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Theor Popul Biol. 2006 May;69(3):339-48. Epub 2006 Feb 3.

Game theory and human evolution: a critique of some recent interpretations of experimental games.

Author information

1
Institute for Theoretical Biology, Humboldt University, Invalidenstr. 43, 10115 Berlin, Germany. e.hagen@biologie.hu-berlin.de

Abstract

Economists and psychologists have been testing Nash equilibrium predictions of game theory models of human behavior. In many instances, humans do not conform to the predictions. These results are of great interest to biologists because they also raise questions about well-known ESS models of cooperation. Cooperation in certain one-shot, anonymous interactions, and a willingness to punish others at a net cost to oneself are some of the most intriguing deviations from standard theory. One proposed explanation for these results that is receiving increasing attention invokes the cultural group selection of 'other regarding' social norms. We critically review this explanation. We conclude that experimental results reveal limits in two implicit models of cognitive structure commonly employed by economists and evolutionary biologists.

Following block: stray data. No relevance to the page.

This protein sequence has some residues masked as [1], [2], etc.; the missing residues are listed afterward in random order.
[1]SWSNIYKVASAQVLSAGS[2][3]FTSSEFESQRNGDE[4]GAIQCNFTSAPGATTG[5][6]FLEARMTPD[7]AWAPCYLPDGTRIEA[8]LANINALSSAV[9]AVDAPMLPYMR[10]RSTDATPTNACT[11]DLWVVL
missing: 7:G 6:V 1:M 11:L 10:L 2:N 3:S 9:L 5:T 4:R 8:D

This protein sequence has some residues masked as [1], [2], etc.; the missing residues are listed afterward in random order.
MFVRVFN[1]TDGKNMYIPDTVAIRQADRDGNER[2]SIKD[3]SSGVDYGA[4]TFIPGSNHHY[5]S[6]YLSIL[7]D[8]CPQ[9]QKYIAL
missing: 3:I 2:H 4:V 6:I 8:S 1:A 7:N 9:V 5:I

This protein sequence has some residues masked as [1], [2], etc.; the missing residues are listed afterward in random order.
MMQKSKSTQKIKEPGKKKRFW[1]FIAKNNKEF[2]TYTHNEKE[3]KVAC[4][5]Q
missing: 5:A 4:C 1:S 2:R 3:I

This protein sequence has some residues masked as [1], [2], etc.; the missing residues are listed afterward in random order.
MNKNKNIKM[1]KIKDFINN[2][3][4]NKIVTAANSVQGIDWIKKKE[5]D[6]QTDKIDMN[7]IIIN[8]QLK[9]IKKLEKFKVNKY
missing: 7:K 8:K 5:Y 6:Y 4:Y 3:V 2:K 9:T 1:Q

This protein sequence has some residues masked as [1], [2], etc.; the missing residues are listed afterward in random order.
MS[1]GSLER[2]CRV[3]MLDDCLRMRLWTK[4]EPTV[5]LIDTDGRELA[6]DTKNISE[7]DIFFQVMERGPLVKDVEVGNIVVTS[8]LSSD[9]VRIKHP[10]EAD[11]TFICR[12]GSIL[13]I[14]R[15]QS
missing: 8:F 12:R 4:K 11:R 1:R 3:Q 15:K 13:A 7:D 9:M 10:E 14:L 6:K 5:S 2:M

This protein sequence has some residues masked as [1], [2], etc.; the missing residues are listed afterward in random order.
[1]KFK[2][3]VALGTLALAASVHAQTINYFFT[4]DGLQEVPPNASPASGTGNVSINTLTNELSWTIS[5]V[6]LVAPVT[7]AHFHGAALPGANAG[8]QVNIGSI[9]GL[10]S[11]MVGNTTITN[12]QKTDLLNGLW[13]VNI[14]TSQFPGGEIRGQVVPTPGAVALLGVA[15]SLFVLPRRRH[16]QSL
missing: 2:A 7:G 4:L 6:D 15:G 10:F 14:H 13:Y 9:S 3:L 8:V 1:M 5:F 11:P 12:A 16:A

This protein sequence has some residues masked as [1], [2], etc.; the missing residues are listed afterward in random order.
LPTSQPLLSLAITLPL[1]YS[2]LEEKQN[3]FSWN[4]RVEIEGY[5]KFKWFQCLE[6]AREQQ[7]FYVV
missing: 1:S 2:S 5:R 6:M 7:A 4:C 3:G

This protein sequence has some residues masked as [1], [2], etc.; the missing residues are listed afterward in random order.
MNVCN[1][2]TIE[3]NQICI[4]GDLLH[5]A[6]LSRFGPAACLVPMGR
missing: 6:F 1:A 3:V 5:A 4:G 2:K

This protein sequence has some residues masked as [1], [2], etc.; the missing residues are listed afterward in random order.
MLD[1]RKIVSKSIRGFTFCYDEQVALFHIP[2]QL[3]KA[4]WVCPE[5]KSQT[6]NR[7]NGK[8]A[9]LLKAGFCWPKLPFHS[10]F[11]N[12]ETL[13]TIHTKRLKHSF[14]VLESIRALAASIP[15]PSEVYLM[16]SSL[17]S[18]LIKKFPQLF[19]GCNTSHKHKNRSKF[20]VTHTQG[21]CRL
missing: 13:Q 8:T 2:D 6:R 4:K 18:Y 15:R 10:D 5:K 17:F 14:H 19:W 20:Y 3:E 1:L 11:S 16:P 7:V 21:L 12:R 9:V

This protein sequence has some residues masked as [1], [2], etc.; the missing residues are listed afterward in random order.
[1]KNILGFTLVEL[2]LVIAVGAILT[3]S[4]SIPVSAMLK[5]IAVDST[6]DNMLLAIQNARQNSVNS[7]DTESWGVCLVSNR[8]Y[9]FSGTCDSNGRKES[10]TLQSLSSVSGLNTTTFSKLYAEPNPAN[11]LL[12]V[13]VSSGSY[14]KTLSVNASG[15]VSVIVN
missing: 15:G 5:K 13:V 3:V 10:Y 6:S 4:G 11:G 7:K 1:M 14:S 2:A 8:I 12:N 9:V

PMID:
16458945
DOI:
10.1016/j.tpb.2005.09.005
[Indexed for MEDLINE]

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